As lockdown restrictions continue to be lifted, many businesses will be bringing staff back off furlough, or considering permanent flexible working, with all its implications. Others still have pivoted and will be drawing up new policies and procedures that weren’t there pre-Covid-19.

 

All these issues need sensitivity, reasonableness and, crucially, planning to ensure a smooth transition back. This was the message from ‘Life after lockdown: preparing for the end of furlough and future ways of working’, a webinar hosted by Mentor sales director Helen Easton and a panel of Mentor experts.

 

The end of furlough

 

“The government’s 80% wage support reduces to 70% in July and 60% thereafter, but furloughed employees must continue to be paid 80%, with employers contributing the difference,” said Jenna Carberry, Mentor employment law and HR adviser.

 

Sadly for some firms that can’t return to full capacity, the end of furlough may mean redundancies – and they need to plan for this.

 

“Think about timescales,” she said. “Consultation may take longer if you’ve selection criteria to think about. You could enter into a potential minefield of discrimination or unfair dismissal. The chances of employees making tribunal claims right now is a lot higher.”

 

You should also be aware furlough payments don’t cover notice periods – so you must pay the redundancy notice period in full.

 

Returning staff

 

Workers who do come back may have been off for a year, so how can you make their return easier?

 

“There’s no minimum notice period to bring employees back from furlough,” said Carberry, “but it makes sense to give reasonable notice.

 

“We can all be hazy after a holiday so think how rusty some staff might be after a year. Do you need to provide training refreshers or revisit inductions? Some staff may feel overwhelmed – how can you support them?

“Returning managers and HR staff may find it hard, too, to come straight back into issues around absences, performance issues, sickness, conduct. Do they need refreshers around employment law?”

 

Homeworking

 

Whether you want your staff in the office or working remotely, neither option will suit everyone.

 

“Some staff will be keen to return,” said Kelly Allen, Mentor senior business partner in employment law and HR, “perhaps because they feel work relationships have suffered. Many with mental health conditions report lockdown made it worse. Some may have limited space at home, or live in shared accommodation – some are even at risk of domestic abuse and it’s dangerous to be at home.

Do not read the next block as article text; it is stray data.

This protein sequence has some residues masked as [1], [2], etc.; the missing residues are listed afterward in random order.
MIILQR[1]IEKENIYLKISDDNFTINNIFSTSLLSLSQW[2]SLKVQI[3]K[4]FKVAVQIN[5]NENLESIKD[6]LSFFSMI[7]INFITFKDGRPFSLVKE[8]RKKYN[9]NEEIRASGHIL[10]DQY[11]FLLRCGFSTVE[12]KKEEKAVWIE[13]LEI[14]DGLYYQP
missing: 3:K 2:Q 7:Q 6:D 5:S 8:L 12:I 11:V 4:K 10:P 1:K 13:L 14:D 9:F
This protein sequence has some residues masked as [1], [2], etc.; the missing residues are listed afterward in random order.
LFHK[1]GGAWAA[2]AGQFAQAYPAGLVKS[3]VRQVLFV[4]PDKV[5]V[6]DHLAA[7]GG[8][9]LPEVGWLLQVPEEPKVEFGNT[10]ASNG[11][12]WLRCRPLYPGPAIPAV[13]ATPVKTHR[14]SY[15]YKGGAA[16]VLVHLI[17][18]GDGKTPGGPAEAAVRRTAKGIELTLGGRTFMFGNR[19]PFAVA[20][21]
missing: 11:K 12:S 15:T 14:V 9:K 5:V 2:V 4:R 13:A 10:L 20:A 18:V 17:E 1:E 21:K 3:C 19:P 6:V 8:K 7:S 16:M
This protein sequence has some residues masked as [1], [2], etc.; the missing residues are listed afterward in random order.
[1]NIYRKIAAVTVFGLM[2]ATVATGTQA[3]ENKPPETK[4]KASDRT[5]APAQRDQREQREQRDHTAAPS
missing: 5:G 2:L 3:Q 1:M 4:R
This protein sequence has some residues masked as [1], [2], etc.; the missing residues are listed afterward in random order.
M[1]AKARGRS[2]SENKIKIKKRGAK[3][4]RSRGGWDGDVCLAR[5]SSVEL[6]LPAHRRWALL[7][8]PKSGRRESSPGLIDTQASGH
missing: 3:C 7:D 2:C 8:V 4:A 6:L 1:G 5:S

“We’re seeing more examples of hybrid working – at home some days and in the office others. Above all, ensure you’re acting reasonably and consider every individual case on its merits”Jenna Carberry, Mentor employment law and HR adviser

 

“Talk to staff about who can and wants to work from home, which roles it suits, how often it would be done – and examine the business pros and cons.

 

“If a returning staff member wants to work remotely, ask them to submit a formal flexible working request. If it’s granted, the employer must monitor it and if the employee subsequently doesn’t meet required performance, have an open discussion about what can be done on both sides.

 

“But keep an open mind,” added Allen. “Don’t make assumptions, consider your employees’ well-being. If they’re working successfully flexibly, they’re more likely to be productive and motivated. Whether they want to return or not, the thing is to act reasonably – if you do that, you can’t go far wrong.”

 

Compromises might also be reached. “Could you put in shared spaces or satellite hubs for those who want to return?” asked Carberry. “We’re seeing more examples of hybrid working – at home some days and in the office others. Above all, ensure you’re acting reasonably and consider every individual case on its merits.”

 

New ways of managing

Whatever your employees’ future working looks like, it’s important they’re productive – and it’s your job to support and motivate them to ensure this.